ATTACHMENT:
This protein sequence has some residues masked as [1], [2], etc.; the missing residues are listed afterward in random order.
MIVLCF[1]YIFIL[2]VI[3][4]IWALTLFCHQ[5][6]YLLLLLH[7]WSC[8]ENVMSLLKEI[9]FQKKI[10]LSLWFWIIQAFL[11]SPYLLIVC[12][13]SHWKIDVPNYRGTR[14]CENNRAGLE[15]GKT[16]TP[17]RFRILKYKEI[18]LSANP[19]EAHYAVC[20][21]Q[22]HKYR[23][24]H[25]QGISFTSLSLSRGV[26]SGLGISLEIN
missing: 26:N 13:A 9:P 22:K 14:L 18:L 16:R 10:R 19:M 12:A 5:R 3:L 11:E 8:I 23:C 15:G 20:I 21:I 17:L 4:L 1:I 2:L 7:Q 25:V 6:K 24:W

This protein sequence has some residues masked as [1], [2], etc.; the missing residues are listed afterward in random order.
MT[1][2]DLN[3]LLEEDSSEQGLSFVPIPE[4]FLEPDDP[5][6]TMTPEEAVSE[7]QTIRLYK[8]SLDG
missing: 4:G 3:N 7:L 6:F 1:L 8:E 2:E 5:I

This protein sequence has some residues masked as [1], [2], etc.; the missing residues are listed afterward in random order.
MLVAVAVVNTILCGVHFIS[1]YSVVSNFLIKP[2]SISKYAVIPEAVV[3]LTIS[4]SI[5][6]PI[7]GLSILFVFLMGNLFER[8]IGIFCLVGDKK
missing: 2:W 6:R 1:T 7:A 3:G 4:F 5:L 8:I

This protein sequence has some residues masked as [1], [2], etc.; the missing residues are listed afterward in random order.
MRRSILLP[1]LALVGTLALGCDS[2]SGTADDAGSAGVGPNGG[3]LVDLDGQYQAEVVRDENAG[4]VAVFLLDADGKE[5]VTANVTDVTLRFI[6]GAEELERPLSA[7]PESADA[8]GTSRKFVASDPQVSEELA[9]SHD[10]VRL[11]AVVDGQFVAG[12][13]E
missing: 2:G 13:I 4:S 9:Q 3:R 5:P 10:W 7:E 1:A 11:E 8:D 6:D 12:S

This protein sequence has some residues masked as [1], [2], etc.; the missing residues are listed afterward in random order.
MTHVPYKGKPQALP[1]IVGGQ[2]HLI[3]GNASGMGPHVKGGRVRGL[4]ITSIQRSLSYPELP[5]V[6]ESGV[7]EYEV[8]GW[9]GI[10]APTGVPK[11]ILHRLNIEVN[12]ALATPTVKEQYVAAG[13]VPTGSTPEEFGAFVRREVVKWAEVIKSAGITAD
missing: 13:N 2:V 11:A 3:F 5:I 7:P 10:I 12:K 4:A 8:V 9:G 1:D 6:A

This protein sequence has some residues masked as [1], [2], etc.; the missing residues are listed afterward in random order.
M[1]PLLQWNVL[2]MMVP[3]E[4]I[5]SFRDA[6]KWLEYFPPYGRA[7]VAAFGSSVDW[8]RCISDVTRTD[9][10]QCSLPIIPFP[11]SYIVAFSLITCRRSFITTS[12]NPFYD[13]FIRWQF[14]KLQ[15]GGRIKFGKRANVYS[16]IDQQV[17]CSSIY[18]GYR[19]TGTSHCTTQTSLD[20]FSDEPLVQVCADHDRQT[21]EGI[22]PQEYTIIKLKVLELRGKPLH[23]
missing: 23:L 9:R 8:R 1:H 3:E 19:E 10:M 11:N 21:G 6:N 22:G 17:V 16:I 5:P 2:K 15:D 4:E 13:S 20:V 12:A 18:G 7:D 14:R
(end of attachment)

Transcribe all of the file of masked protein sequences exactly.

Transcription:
This protein sequence has some residues masked as [1], [2], etc.; the missing residues are listed afterward in random order.
MIVLCF[1]YIFIL[2]VI[3][4]IWALTLFCHQ[5][6]YLLLLLH[7]WSC[8]ENVMSLLKEI[9]FQKKI[10]LSLWFWIIQAFL[11]SPYLLIVC[12][13]SHWKIDVPNYRGTR[14]CENNRAGLE[15]GKT[16]TP[17]RFRILKYKEI[18]LSANP[19]EAHYAVC[20][21]Q[22]HKYR[23][24]H[25]QGISFTSLSLSRGV[26]SGLGISLEIN
missing: 26:N 13:A 9:P 22:K 14:L 18:L 16:R 10:R 19:M 12:A 5:R 3:L 11:E 8:I 23:C 15:G 20:I 21:I 17:L 4:L 1:I 2:L 7:Q 25:V 6:K 24:W

This protein sequence has some residues masked as [1], [2], etc.; the missing residues are listed afterward in random order.
MT[1][2]DLN[3]LLEEDSSEQGLSFVPIPE[4]FLEPDDP[5][6]TMTPEEAVSE[7]QTIRLYK[8]SLDG
missing: 4:G 3:N 7:L 6:F 1:L 8:E 2:E 5:I

This protein sequence has some residues masked as [1], [2], etc.; the missing residues are listed afterward in random order.
MLVAVAVVNTILCGVHFIS[1]YSVVSNFLIKP[2]SISKYAVIPEAVV[3]LTIS[4]SI[5][6]PI[7]GLSILFVFLMGNLFER[8]IGIFCLVGDKK
missing: 2:W 6:R 1:T 7:A 3:G 4:F 5:L 8:I

This protein sequence has some residues masked as [1], [2], etc.; the missing residues are listed afterward in random order.
MRRSILLP[1]LALVGTLALGCDS[2]SGTADDAGSAGVGPNGG[3]LVDLDGQYQAEVVRDENAG[4]VAVFLLDADGKE[5]VTANVTDVTLRFI[6]GAEELERPLSA[7]PESADA[8]GTSRKFVASDPQVSEELA[9]SHD[10]VRL[11]AVVDGQFVAG[12][13]E
missing: 2:G 13:I 4:S 9:Q 3:R 5:P 10:W 7:E 1:A 11:E 8:D 6:D 12:S

This protein sequence has some residues masked as [1], [2], etc.; the missing residues are listed afterward in random order.
MTHVPYKGKPQALP[1]IVGGQ[2]HLI[3]GNASGMGPHVKGGRVRGL[4]ITSIQRSLSYPELP[5]V[6]ESGV[7]EYEV[8]GW[9]GI[10]APTGVPK[11]ILHRLNIEVN[12]ALATPTVKEQYVAAG[13]VPTGSTPEEFGAFVRREVVKWAEVIKSAGITAD
missing: 13:N 2:V 11:A 3:F 5:I 7:P 10:I 12:K 4:A 8:V 9:G 1:D 6:A

This protein sequence has some residues masked as [1], [2], etc.; the missing residues are listed afterward in random order.
M[1]PLLQWNVL[2]MMVP[3]E[4]I[5]SFRDA[6]KWLEYFPPYGRA[7]VAAFGSSVDW[8]RCISDVTRTD[9][10]QCSLPIIPFP[11]SYIVAFSLITCRRSFITTS[12]NPFYD[13]FIRWQF[14]KLQ[15]GGRIKFGKRANVYS[16]IDQQV[17]CSSIY[18]GYR[19]TGTSHCTTQTSLD[20]FSDEPLVQVCADHDRQT[21]EGI[22]PQEYTIIKLKVLELRGKPLH[23]
missing: 23:L 9:R 8:R 1:H 3:E 19:E 10:M 11:N 21:G 6:N 22:G 17:V 16:I 5:P 2:K 15:D 4:E 13:S 20:V 12:A 18:G 7:D 14:R